The challenge is that while Tesla alone planned, funded, and built its Supercharger network, multiple carmakers with possibly conflicting agendas and product plans must agree how to proceed to build a network that will initially benefit only some of them.

Moreover, there will have to be consensus on how such a network will be branded. Multiple Audi executives were quite clear, as hydrogen fuel-cell expert Rene von Doorn put it, that VW Group is “a carmaker, not an energy supplier.”

“We are not interested in [providing] any fueling infrastructure, except for demonstration projects,” he said.


Audi e-tron quattro concept, 2015 Frankfurt Auto Show

Audi e-tron quattro concept, 2015 Frankfurt Auto Show

And while von Doorn was alluding to hydrogen fueling stations, Hofmann explicitly reiterated the statement for DC quick-charging sites.

“We want to go on developing cars, not infrastructure,” he said, meaning the company will work with outside partners to provide a “seamless supply” of charging stations for its customers.

In reality, that likely means that Audi will be one of a few automakers—Porsche seems another likely candidate—that provide funding for a much higher-power DC fast-charging network, using the CCS standard, that is built and maintained by one or more third parties.

Whether Audi can offer the same free, unlimited access to DC quick-charging that Tesla does today remains unclear.

With multiple parties involved, some kind of access pass or credit card that permitted free charging anywhere in the network—at minimum for three or five years—would likely be required.

Audi e-tron quattro concept, 2015 Frankfurt Auto Show

Audi e-tron quattro concept, 2015 Frankfurt Auto Show

Those talks are now underway, said Audi executives and sources involved in the discussions, but no plan has yet emerged to tie together all the needed components.

But, Hofmann admitted during a question-and-answer period, “The success of [our] car will depend on the charging infrastructure.”

“Our customers will want long-distance mobility,” and while most charging will be done at home, they will want to make use of their electric cars under all circumstances.

Additionally, he said, “We have to think of our customers without a garage”—and consider how to provide charging infrastructure in cities for those customers living in apartment buildings.

For affluent customers in the U.S., that group may be a small subset of Audi owners, but in China, it represents a major portion of the company’s affluent, up-and-coming buyers.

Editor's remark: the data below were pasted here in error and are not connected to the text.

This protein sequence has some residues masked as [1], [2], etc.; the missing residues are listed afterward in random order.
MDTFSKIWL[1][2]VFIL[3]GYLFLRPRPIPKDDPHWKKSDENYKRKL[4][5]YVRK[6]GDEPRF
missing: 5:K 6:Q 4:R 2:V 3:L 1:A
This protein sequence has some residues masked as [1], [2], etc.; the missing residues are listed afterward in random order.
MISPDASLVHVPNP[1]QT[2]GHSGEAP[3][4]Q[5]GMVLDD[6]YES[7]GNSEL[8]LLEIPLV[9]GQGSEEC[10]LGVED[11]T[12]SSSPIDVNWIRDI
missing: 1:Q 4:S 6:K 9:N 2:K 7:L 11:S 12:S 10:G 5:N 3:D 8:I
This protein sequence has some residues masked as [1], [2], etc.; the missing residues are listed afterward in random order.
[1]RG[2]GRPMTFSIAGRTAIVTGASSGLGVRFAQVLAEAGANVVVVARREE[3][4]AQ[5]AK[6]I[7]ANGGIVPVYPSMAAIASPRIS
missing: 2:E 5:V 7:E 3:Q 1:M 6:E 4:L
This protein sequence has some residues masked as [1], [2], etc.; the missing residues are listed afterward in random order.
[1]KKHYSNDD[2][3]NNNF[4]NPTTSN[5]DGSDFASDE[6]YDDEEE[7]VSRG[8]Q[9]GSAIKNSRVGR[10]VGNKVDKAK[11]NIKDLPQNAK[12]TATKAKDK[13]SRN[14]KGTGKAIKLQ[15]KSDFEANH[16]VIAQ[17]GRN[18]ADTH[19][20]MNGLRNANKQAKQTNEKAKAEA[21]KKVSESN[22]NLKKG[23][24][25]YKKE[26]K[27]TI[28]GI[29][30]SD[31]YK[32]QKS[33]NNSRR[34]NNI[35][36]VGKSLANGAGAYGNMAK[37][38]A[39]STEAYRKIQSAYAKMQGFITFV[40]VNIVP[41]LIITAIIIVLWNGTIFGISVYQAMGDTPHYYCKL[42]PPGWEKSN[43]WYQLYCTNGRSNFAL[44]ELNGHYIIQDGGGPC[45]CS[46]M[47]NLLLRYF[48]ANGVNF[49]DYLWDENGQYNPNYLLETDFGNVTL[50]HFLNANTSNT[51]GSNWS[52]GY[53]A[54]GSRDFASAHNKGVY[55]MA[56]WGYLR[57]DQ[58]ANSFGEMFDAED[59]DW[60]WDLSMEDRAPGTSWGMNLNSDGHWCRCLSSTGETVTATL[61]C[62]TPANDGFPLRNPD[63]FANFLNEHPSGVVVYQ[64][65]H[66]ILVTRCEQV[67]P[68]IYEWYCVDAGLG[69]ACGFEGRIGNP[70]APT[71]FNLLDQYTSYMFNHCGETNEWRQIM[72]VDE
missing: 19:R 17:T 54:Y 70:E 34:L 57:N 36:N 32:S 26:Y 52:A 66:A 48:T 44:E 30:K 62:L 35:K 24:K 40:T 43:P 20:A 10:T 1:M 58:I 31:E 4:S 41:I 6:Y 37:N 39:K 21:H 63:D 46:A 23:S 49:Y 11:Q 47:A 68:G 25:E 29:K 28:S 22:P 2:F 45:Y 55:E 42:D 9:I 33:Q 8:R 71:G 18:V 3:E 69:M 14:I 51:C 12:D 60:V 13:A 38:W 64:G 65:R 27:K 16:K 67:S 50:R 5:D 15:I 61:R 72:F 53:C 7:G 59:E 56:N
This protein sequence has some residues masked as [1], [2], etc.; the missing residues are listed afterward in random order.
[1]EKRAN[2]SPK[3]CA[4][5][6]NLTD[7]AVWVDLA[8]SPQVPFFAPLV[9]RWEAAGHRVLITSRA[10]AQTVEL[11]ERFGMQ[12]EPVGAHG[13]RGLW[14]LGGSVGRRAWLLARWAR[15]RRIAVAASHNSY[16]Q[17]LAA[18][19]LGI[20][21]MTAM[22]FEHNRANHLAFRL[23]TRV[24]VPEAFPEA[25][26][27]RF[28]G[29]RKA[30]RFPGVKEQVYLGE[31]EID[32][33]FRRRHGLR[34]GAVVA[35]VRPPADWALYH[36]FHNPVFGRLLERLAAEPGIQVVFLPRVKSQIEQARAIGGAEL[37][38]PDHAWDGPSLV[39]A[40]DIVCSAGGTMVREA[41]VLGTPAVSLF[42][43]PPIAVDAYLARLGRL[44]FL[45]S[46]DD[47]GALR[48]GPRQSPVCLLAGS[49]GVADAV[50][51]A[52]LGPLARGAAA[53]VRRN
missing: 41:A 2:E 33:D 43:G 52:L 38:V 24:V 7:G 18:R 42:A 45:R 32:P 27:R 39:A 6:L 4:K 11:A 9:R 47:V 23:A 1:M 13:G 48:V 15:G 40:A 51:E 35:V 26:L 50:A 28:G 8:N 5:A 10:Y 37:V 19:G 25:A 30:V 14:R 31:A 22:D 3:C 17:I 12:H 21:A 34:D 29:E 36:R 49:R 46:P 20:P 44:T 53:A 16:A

Audi e-tron quattro concept, 2015 Frankfurt Auto Show

Audi e-tron quattro concept, 2015 Frankfurt Auto Show

If the production version of the e-tron Quattro arrives sometime during 2018—perhaps even as a 2019 model—the company has three years in which to lock down all the moving pieces, write a large check, and get the shovels into the ground.

The challenge may not be simply to match Tesla and the Supercharger network, but for Audi to offer—as a relative newcomer to long-range luxury electric cars—something that Tesla doesn’t.

What that could be remains to be seen. Could it be amenities at the charging site, so that owners can do something commensurate with the brand image during their 20- or 30-minute stops? Today, we have no idea.

“The path to DC quick charging still needs to be fully fleshed out,” Hofmann acknowledged, although it’s worth noting that Audi is the first of the German prestige brands to commit outright to providing such a network.

The company may provide additional details during its press conference at this week's Los Angeles Auto Show media days.

Audi e-tron quattro concept, 2015 Frankfurt Auto Show

Audi e-tron quattro concept, 2015 Frankfurt Auto Show

It promises to be a fascinating effort to watch.

[EDITOR'S NOTE: An earlier version of this article referred to a "one-time upfront fee" charged by Tesla Motors for access to its Supercharger network. The company no longer charges that fee; we have removed the reference.]

Audi provided airfare, lodging, and meals to allow High Gear Media to bring you this first-person report.